Sunday, 12 April 2009

In Norway, a magpie is considered cunning and thievish, sometimes wicked, but a playful and loud bird is also bringer of good weather.

An old English folk tale states that when Jesus was crucified on the cross, all of the world's birds wept and sang to comfort him in his agony. The only exception was the magpie, and for this, it is forever cursed.

In Scotland, a Magpie near the window of the house foretells death.

In Scottish folklore, in a story possibly related to the above, magpies were long reviled for allegedly carrying a drop of Satan's blood under their tongues.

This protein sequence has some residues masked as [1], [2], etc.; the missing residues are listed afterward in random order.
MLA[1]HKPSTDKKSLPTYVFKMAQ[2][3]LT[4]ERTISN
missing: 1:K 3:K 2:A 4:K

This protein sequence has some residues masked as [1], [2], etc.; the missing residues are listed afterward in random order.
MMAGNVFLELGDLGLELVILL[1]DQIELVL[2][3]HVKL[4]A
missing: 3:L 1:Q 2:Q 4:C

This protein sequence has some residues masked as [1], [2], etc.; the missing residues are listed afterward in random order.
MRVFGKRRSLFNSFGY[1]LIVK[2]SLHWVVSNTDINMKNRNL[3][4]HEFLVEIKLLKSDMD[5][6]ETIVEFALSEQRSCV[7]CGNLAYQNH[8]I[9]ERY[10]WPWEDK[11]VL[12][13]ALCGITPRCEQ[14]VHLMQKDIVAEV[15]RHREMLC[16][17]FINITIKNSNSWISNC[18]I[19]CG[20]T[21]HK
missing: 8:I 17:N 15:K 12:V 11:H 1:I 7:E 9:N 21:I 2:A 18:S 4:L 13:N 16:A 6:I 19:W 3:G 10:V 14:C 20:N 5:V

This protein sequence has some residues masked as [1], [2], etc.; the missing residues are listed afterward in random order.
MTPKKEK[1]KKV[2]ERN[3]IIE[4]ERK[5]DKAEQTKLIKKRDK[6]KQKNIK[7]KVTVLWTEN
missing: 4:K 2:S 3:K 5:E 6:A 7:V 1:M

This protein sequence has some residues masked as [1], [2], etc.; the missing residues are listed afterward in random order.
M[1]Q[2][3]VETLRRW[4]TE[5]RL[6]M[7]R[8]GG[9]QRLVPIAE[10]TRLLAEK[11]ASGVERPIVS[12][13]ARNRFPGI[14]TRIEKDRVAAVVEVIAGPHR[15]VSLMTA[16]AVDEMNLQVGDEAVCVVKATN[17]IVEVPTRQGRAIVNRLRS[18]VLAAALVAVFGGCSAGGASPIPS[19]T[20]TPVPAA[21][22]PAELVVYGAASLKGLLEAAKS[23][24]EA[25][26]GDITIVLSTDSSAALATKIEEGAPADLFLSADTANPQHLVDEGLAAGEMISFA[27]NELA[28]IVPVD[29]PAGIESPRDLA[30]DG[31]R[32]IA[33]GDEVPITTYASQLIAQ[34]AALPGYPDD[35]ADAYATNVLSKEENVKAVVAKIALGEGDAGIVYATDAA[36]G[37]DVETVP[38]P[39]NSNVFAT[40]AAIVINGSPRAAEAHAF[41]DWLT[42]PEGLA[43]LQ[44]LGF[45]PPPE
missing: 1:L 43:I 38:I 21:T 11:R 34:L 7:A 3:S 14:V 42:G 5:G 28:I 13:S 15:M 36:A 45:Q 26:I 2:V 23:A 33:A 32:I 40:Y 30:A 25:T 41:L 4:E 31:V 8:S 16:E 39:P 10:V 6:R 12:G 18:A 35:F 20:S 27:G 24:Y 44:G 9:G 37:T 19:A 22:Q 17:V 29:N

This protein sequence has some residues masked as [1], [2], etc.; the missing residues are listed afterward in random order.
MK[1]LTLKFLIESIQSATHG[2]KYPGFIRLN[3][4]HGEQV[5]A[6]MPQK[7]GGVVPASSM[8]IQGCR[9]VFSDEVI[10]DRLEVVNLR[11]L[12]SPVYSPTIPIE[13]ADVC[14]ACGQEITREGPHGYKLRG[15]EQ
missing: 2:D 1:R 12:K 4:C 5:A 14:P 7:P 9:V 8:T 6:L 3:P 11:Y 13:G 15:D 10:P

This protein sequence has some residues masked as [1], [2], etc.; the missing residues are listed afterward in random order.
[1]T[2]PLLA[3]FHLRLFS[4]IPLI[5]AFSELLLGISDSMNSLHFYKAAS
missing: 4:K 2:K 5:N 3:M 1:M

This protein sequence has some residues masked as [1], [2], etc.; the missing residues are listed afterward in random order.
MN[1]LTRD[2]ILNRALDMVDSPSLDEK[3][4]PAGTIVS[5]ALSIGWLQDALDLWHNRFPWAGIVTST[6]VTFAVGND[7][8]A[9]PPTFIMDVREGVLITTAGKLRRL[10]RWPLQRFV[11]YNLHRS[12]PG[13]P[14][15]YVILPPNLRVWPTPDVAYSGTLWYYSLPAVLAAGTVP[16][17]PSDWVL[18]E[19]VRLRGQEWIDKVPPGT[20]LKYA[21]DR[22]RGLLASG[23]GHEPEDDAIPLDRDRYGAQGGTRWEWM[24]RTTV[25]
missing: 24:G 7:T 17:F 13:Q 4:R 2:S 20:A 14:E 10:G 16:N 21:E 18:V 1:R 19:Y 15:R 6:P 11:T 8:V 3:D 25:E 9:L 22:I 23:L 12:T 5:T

In China, instead of being a sign of misfortune, the magpie is one of the most popular birds, and is seen as the messenger of good news and fortune. In fact, its name in Chinese literally means "bird of joy" (喜鹊).

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